Since Pardon 15 years Ago
(Copyright 1937 by Universal Service and the Los Angeles Examiner)
COFFEYVILLE, Kas., July 24.–(US)–The last of the Daltons, outlaw terrors of the two-gun eighties, is dead.
Emmett youngest of the notorious robber band which proved beyond all question that crime does not pay, lies tonight beside his brother at the scene of the double bank robbery which ended their depredations.

Led Quiet, Respected Life

Sole Survivor of the Coffeyville raid, where outraged citizens stormed the streets to shoot it out with the bandit band, Emmett had led a quiet and respected life ever since his pardon in 1907 after serving 15 years in prison.
In Hollywood he died in the arms of his wife, Julia, who had stood by him through the storms of his outlaw career and whom he married as soon as he was pardoned.
The former bandit had worked since his pardon as contractor, scenarist and actor. From a hundred lecture platforms he told of the old days and always ended with the moral:
"Crime never has paid and never will."
As boys living in Missouri, the Daltons were raised to the crackle of guns, the night riding of Jesse James and his band, and they be-
(Turn to Page 16, Part 1, Col. 7)

Source: Charleston Gazette July 25, 1937, p. 1

Charleston Gazette July 25, 1937, p. 16

Charleston Gazette July 25, 1937, p. 16

Last of Dalton Brothers Dies in Wife's Arms

(Continued from Page 1)
came entwined in the tempestuous course of events.
Grat even in his younger days was easily stirred to wrath and he took-wild joy in fighting. Bob, who became the band's leader, developed into a cool and calculating gunman. He always held his fire until he was sure one bullet would do the job at hand.

Quit Over Unpaid Wages

The two brothers grew up with respect for the law and all entered government service as U.S. marshals, guards and possemen. Until Bob broke with the service over unpaid wages, the trio patrolled the Indian territory. When Bob quit, Emmett and Grat joined him, vowing they would never draw a gun for the law again.
Without jobs, they became restless and uneasy, and with other members of the gang they drifted into a New Mexico mining camp. There the charter members of the Dalton gang, Emmett, Bob, George Newcomb, Charley Bryant and William McElhanie, played the faro game.
They were trimmed by a crooked gambler and, finding out they had been played for suckers, the band sauntered to the bar. In unison their guns leaped out and they covered the dealer, proprietor and patrons. Then, with calm assurance, they cleaned the gambler of his spoils, and the Daltons had begun their career of outlawry.
It was a career that led to forays against express trains and banks throughout Texas, Kansas and the Indian territory.
A series of successful forays followed, but the final reckoning was near and it came in Coffeyville Oct. 5, 1892.
The Daltons, Bill Powers and Dick Broadwell rode into town and dismounted in an alley near the First National and Condon banks which were located opposite each other. The band split into two parties and started for the banks.
Bob and Emmett entered the First National and Grat with his companions stepped into the Condon bank. Grat flashed his gun and demanded the cashier open the safe.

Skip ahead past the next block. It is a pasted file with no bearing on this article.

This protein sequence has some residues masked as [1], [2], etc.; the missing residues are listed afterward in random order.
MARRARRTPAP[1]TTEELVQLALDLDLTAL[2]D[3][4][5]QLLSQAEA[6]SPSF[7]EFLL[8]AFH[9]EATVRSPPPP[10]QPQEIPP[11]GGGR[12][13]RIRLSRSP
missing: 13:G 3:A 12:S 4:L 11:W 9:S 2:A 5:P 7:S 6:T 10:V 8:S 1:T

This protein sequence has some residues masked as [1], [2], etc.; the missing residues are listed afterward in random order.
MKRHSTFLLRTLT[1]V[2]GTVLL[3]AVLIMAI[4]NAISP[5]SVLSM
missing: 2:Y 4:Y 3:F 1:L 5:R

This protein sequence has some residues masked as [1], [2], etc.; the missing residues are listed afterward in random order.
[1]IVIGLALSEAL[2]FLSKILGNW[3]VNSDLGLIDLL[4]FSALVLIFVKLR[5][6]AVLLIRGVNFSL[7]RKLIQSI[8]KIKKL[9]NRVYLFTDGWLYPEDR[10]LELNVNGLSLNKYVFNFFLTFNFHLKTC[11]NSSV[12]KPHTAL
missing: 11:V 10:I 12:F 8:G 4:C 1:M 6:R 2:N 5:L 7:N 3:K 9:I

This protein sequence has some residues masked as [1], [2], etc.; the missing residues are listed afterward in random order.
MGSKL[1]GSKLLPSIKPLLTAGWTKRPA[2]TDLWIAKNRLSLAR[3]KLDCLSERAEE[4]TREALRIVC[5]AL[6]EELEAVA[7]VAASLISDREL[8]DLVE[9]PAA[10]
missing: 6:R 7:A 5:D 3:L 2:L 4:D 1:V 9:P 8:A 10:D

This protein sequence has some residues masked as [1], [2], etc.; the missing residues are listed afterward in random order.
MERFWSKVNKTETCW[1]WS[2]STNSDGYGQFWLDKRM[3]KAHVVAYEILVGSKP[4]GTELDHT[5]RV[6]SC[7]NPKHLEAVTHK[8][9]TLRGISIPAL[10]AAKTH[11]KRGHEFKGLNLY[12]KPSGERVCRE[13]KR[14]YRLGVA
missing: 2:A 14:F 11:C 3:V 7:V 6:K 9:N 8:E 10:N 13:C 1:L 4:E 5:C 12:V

Gives Alarm

Outside, Charley Gump, a drayman ran down the street shouting "The Daltons."
Citizens grabbing rifles and pistols quit their work and swarmed into the street.
Bob and Emmett had emptied the vault at the First National when the citizens' bullets shattered the windows. As the fire increased, the bandits started shooting their way out. A bullet took Bob. An instant later Grat was shot through the chest. Emmett was near his horse and ready for the getaway when he saw Bob Fall(sic). Than a Winchester slub(sic) shattered his arm, but he climbed into the saddle and rode to the dying Bob. There, as he leaned over his brother, he was brought down by a charge of buckshot.
The battle was over. Two of the Daltons were dead. Emmett was badly wounded and four citizens had been killed.

Source: Charleston Gazette July 25, 1937, p. 16

Circleville Herald July 14, 1937

Circleville Herald July 14, 1937

LAST OF DALTON BROTHERS DEAD AT AGE OF 66

HOLLYWOOD, July 14–(UP)–The ashes of Emmett Dalton, last member of the notorious "Dalton gang" will be sent back to Coffeyville, Kan., scene of the gang's downfall, to lie beside the grave of Bob Dalton, brother killed in a double bank holdup there in 1892.
Dalton died at his home here yesterday after a five-day illness. He was 66. His widow, Julia Dalton, attributed death to diabetes and a heart ailment.
Dalton came here 18 years ago after serving 15 years of a life sentence. He was convicted shortly after participation in the spectacular holdup at Coffeyville on Oct. 5, 1892. Two of his brothers, Bob and Grat, and two other members of the gang, Dick Broadwell and Bill Powers, died in a gun battle following the holdup. Four citizens also were killed.

Source: Circleville Herald July 14, 1937

El Paso Herald Post July 15, 1937

El Paso Herald Post July 15, 1937

Last of the Daltons

EMMETT DALTON was barely 21 on the October morning in 1802((sic - 1892) when he and his brothers Bob and Grat, with Dick Broadwell and Bill Powers, rode boldly into Coffeyville, Kas., robbed the town's two banks, and found their escape cut off by aroused citizens.
In the street battle that followed, the town marshal, three citizens and four of the outlaws were killed. Emmett Dalton, with 23 shotgun pellets in his body, survived, barely escaping lynching, was sentenced to life in the penitentiary. Pardoned after 14 years, he joined a church, campaigned for improved prison conditions, became a businessman in Oklahoma, and never again ran afoul of the law.